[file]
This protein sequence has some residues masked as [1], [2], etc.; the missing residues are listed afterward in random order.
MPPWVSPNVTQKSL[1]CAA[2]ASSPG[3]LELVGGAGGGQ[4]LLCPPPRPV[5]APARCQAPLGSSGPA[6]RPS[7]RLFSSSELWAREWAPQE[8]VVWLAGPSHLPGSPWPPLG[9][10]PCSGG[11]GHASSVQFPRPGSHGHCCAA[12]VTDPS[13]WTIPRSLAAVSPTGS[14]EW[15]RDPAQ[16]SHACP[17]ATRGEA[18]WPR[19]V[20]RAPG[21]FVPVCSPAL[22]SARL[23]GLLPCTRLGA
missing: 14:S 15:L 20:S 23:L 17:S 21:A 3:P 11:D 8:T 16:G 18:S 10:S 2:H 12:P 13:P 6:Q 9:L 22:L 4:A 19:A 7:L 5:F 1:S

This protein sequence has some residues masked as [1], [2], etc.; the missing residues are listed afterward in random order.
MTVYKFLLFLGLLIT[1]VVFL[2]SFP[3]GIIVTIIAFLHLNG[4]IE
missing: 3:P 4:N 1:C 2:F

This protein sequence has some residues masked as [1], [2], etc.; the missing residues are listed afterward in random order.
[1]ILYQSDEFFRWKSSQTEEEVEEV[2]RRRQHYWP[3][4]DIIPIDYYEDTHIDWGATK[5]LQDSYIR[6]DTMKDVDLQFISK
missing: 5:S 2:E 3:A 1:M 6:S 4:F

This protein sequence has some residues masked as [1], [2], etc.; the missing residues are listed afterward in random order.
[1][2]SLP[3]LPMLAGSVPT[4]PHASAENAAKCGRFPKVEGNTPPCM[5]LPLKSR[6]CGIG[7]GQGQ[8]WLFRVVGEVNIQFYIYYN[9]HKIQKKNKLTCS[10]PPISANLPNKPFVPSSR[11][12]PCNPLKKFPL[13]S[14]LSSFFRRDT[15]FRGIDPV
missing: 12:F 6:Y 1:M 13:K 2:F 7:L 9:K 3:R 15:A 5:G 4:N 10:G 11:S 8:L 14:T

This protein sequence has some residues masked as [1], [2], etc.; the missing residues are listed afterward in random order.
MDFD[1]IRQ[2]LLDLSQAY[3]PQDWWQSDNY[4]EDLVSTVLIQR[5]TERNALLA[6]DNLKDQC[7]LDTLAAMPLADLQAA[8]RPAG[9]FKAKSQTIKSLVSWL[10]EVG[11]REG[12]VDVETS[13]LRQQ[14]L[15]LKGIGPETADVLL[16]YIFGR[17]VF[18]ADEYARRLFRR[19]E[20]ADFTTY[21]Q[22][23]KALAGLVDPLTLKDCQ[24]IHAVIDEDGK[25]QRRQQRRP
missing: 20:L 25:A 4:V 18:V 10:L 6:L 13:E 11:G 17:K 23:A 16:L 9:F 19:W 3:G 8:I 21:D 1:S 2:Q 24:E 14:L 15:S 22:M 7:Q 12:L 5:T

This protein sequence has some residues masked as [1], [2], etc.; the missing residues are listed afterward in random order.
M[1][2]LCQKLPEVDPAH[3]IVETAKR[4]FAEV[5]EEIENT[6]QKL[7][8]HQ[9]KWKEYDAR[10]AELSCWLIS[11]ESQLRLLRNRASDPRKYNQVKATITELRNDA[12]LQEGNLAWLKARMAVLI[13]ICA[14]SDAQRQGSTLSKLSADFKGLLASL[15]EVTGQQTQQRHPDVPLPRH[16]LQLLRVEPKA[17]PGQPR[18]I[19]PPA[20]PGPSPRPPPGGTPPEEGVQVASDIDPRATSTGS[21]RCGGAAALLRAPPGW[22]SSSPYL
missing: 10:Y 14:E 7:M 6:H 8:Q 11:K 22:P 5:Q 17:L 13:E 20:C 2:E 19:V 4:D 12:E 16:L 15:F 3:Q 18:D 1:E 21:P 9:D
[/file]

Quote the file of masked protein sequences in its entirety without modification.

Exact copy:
This protein sequence has some residues masked as [1], [2], etc.; the missing residues are listed afterward in random order.
MPPWVSPNVTQKSL[1]CAA[2]ASSPG[3]LELVGGAGGGQ[4]LLCPPPRPV[5]APARCQAPLGSSGPA[6]RPS[7]RLFSSSELWAREWAPQE[8]VVWLAGPSHLPGSPWPPLG[9][10]PCSGG[11]GHASSVQFPRPGSHGHCCAA[12]VTDPS[13]WTIPRSLAAVSPTGS[14]EW[15]RDPAQ[16]SHACP[17]ATRGEA[18]WPR[19]V[20]RAPG[21]FVPVCSPAL[22]SARL[23]GLLPCTRLGA
missing: 14:S 15:L 20:S 23:L 17:S 21:A 3:P 11:D 8:T 16:G 18:S 10:S 2:H 12:P 13:P 6:Q 9:L 22:L 4:A 19:A 7:L 5:F 1:S

This protein sequence has some residues masked as [1], [2], etc.; the missing residues are listed afterward in random order.
MTVYKFLLFLGLLIT[1]VVFL[2]SFP[3]GIIVTIIAFLHLNG[4]IE
missing: 3:P 4:N 1:C 2:F

This protein sequence has some residues masked as [1], [2], etc.; the missing residues are listed afterward in random order.
[1]ILYQSDEFFRWKSSQTEEEVEEV[2]RRRQHYWP[3][4]DIIPIDYYEDTHIDWGATK[5]LQDSYIR[6]DTMKDVDLQFISK
missing: 5:S 2:E 3:A 1:M 6:S 4:F

This protein sequence has some residues masked as [1], [2], etc.; the missing residues are listed afterward in random order.
[1][2]SLP[3]LPMLAGSVPT[4]PHASAENAAKCGRFPKVEGNTPPCM[5]LPLKSR[6]CGIG[7]GQGQ[8]WLFRVVGEVNIQFYIYYN[9]HKIQKKNKLTCS[10]PPISANLPNKPFVPSSR[11][12]PCNPLKKFPL[13]S[14]LSSFFRRDT[15]FRGIDPV
missing: 12:F 6:Y 1:M 13:K 2:F 7:L 9:K 3:R 15:A 5:G 4:N 10:G 11:S 8:L 14:T

This protein sequence has some residues masked as [1], [2], etc.; the missing residues are listed afterward in random order.
MDFD[1]IRQ[2]LLDLSQAY[3]PQDWWQSDNY[4]EDLVSTVLIQR[5]TERNALLA[6]DNLKDQC[7]LDTLAAMPLADLQAA[8]RPAG[9]FKAKSQTIKSLVSWL[10]EVG[11]REG[12]VDVETS[13]LRQQ[14]L[15]LKGIGPETADVLL[16]YIFGR[17]VF[18]ADEYARRLFRR[19]E[20]ADFTTY[21]Q[22][23]KALAGLVDPLTLKDCQ[24]IHAVIDEDGK[25]QRRQQRRP
missing: 20:L 25:A 4:V 18:V 10:L 6:L 13:E 11:G 17:K 23:A 16:L 9:F 19:W 3:G 8:I 21:D 1:S 2:Q 24:E 14:L 15:S 22:M 7:Q 12:L 5:T

This protein sequence has some residues masked as [1], [2], etc.; the missing residues are listed afterward in random order.
M[1][2]LCQKLPEVDPAH[3]IVETAKR[4]FAEV[5]EEIENT[6]QKL[7][8]HQ[9]KWKEYDAR[10]AELSCWLIS[11]ESQLRLLRNRASDPRKYNQVKATITELRNDA[12]LQEGNLAWLKARMAVLI[13]ICA[14]SDAQRQGSTLSKLSADFKGLLASL[15]EVTGQQTQQRHPDVPLPRH[16]LQLLRVEPKA[17]PGQPR[18]I[19]PPA[20]PGPSPRPPPGGTPPEEGVQVASDIDPRATSTGS[21]RCGGAAALLRAPPGW[22]SSSPYL
missing: 10:Y 14:E 7:M 6:H 8:Q 11:K 22:P 5:Q 17:L 13:E 20:C 2:E 19:V 4:D 12:E 16:L 15:F 3:Q 18:D 1:E 21:P 9:D